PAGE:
While the port of Portland has finally pulled even with Gloucester, Massachusetts, in fish landings, it could be a hollow victory as federal regulators prepare to impose a new set of restrictions that will likely batter the groundfishing fleets in both ports.

The ports of Portland and Gloucester tied for second place in New England in commercial fish landings in 2013, according to an annual report released Wednesday by the National Oceanic and Atmospheric Administration. Fishermen in both ports landed 62 million pounds of fish.

New Bedford, Massachusetts, the nation’s top port for scallop fishermen, landed more than twice that amount – 130 million pounds – according to NOAA’s annual Fisheries of the United States report, making it the No. 1 port in New England by volume in 2013. It ranked No. 14 by volume nationally, valued at $379 million.

Portland’s catch was valued at $32 million, while longtime rival Gloucester reported $42 million. Portland’s lower value reflects that it lands more herring, a low-value fish.

In recent years, Portland has trailed far behind Gloucester in fish landings. In 2012, 59 million pounds were landed in Portland, versus the 83 million pounds landed in Gloucester.

Portland’s rise in the volume standings doesn’t mean Maine’s groundfish fleet is growing. Rather, it reflects the impact of tightening restrictions imposed on cod fishermen, said Bert Jongerden, general manager of the city-owned Portland Fish Exchange.

Jongerden said fish landings are more stable in Portland than in Gloucester because Maine fishermen catch mainly pollock and white hake, relatively healthy stocks with much higher harvest quotas than cod’s. Cod fishermen saw harvest quotas cut by 77 percent last year because regulators fear that cod stocks are in trouble.

“We are not gaining in volume, but seem to be holding our own,” he said. So far this year in Portland, landings are down slightly – about 100,000 pounds, he said.

Throughout much of the 1990s, Portland was the top groundfish port in New England until tighter catch restrictions were imposed in 2000, prompting many Maine fishermen to land their catches in Massachusetts, where there were no prohibitions against landing lobster bycatch – the lobsters accidentally caught while fishing other species.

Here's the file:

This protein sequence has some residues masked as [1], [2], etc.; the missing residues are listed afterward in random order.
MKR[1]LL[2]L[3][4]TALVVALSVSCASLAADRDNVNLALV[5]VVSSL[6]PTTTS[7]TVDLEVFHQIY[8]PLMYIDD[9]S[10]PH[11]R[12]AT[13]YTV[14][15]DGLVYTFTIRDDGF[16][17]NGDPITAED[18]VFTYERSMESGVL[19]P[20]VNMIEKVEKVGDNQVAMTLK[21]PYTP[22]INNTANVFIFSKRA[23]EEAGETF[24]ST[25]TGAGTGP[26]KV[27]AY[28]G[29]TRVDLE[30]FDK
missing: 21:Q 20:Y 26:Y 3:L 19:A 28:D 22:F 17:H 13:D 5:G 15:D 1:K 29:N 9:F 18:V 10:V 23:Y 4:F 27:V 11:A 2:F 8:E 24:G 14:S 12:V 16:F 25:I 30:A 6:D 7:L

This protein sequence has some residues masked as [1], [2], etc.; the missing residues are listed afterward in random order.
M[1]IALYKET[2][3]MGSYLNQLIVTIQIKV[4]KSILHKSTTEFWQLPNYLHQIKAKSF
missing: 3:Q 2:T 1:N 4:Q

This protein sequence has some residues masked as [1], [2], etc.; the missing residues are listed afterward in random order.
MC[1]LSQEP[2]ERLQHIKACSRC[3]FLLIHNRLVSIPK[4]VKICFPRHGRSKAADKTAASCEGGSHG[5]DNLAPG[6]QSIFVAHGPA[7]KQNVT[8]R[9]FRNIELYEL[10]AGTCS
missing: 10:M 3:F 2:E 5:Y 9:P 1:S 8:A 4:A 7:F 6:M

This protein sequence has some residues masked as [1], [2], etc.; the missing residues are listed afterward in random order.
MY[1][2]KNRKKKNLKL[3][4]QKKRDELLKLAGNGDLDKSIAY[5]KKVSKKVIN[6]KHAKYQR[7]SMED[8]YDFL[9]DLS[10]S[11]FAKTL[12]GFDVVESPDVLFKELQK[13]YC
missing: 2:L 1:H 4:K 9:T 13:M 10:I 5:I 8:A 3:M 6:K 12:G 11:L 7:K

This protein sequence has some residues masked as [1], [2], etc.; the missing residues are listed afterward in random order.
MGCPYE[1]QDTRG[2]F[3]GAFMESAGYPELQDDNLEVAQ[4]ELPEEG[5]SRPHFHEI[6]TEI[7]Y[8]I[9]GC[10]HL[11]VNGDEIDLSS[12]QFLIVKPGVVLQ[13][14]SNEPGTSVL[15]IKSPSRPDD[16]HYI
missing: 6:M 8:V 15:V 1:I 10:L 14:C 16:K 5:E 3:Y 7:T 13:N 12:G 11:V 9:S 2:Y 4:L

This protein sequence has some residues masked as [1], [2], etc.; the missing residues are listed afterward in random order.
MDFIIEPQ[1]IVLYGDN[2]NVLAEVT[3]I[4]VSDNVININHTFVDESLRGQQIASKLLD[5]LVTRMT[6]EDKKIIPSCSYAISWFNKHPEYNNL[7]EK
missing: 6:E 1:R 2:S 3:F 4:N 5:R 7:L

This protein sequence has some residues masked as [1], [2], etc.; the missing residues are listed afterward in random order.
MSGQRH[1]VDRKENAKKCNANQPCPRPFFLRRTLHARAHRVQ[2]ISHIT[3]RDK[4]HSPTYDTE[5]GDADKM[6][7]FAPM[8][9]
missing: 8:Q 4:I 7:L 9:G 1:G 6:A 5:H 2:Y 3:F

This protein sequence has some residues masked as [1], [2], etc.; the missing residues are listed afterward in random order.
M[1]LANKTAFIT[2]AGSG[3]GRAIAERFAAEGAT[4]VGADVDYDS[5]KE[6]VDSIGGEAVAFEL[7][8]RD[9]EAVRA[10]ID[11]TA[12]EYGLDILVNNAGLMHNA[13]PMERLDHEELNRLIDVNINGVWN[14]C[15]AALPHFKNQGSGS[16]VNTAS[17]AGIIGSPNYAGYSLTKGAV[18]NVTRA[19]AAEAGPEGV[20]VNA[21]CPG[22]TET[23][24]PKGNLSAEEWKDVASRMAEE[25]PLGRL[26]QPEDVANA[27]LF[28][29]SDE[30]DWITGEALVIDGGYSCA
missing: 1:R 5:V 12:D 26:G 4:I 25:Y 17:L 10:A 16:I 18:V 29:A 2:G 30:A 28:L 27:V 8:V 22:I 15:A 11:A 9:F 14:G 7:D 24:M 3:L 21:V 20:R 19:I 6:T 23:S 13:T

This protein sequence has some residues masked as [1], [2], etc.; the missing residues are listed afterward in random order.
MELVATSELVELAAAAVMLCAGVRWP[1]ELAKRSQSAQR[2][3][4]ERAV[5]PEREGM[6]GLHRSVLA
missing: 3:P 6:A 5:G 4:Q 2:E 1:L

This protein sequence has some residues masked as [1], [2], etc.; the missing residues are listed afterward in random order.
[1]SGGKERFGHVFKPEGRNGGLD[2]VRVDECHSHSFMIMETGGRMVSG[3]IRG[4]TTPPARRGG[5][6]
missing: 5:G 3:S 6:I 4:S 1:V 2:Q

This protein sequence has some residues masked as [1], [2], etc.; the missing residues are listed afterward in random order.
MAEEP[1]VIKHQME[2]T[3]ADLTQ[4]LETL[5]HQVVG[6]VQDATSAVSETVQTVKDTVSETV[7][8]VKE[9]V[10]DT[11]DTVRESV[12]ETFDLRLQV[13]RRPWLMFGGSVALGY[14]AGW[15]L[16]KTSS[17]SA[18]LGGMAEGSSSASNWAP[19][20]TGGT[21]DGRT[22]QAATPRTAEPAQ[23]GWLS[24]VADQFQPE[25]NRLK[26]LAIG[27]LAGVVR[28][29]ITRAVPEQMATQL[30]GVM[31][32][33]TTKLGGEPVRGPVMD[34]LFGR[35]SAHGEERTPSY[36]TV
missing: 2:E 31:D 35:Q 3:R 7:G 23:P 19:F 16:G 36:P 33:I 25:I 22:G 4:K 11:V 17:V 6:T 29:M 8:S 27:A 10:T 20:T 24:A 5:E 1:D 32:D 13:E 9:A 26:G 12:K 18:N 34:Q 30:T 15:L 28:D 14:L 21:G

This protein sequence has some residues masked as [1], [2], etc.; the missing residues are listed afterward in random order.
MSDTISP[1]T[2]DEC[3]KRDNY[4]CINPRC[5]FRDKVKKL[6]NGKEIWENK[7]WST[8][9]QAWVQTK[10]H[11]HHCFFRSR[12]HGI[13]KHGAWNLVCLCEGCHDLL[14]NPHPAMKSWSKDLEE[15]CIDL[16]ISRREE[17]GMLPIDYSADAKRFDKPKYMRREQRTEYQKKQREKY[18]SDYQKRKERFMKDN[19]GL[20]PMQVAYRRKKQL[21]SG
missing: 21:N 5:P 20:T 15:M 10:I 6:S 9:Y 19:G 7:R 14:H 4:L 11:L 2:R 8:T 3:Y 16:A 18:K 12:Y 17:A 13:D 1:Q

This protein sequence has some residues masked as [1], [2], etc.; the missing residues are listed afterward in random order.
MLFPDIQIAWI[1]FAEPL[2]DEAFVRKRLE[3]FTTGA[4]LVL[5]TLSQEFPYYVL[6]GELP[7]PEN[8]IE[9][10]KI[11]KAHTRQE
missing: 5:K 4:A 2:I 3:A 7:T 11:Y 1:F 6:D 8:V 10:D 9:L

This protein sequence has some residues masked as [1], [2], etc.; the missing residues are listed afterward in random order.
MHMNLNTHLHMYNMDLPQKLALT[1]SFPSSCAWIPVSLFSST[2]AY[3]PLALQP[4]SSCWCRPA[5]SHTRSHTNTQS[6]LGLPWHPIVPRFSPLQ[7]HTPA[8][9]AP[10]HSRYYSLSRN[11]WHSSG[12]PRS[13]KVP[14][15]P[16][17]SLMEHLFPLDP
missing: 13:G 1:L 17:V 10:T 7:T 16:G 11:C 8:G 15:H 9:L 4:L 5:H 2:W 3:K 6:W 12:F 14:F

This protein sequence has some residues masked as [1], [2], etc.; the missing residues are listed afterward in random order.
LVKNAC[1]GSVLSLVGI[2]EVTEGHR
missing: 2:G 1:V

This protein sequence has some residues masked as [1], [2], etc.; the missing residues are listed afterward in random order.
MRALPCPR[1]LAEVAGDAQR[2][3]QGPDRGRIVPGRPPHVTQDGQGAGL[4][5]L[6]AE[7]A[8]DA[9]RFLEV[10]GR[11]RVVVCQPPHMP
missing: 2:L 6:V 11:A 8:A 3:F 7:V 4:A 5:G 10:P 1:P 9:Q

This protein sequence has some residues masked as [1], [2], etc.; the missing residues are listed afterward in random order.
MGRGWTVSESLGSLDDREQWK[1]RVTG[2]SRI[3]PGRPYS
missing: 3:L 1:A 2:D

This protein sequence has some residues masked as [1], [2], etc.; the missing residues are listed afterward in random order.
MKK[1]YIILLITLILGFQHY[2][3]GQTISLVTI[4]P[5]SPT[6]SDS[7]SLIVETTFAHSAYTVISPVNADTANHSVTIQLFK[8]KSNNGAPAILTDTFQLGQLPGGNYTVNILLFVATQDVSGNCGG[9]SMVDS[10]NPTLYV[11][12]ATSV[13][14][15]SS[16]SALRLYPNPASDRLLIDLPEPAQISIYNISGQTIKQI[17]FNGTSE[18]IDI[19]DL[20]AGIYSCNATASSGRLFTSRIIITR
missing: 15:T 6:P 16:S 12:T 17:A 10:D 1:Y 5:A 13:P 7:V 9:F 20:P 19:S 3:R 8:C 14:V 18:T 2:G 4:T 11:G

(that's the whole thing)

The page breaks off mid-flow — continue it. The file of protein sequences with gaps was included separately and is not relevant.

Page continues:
Next year could be much harder for fishermen in both ports.

The New England Fisheries Management Council is drafting emergency measures to address plummeting cod stocks. With scientists saying that the cod population in the Gulf of Maine has collapsed and is now at historic lows, regulators are under pressure to enact measures to reverse the downward slide.

Some of the measures under discussion include closing large areas of inshore fishing grounds for much of the year and essentially prohibiting any Gulf of Maine cod landings by commercial or recreational fishermen.

The council is expected to make a decision when it meets in Newport, Rhode Island, from Nov. 17 to Nov. 20.

Maine fishermen say the scientists’ data is flawed and that cod stocks are relatively abundant in areas where they are fishing.

Cod intermingle with other groundfish. While Maine fishermen don’t target cod, they still catch them in their nets, Jongerden said.

As a result, if regulators put severe restrictions on the cod catch, fishermen who target other species, such as pollock and white hake, will suffer.

“You get choked out,” Jongerden said. “If they cut down on the codfish, you can’t catch the pollock and white hake. You have to have cod to catch those two.”

Maine’s lobster fishery is much healthier than the groundfish fishery, according to the NOAA report.

Nationally, American lobster landings were 150 million pounds, valued at $460 million.

Maine led in lobster landings for the 32nd consecutive year, with 127 million pounds valued at more than $368 million.

Massachusetts, the second-leading producer, had landings of 15 million pounds valued at $62 million.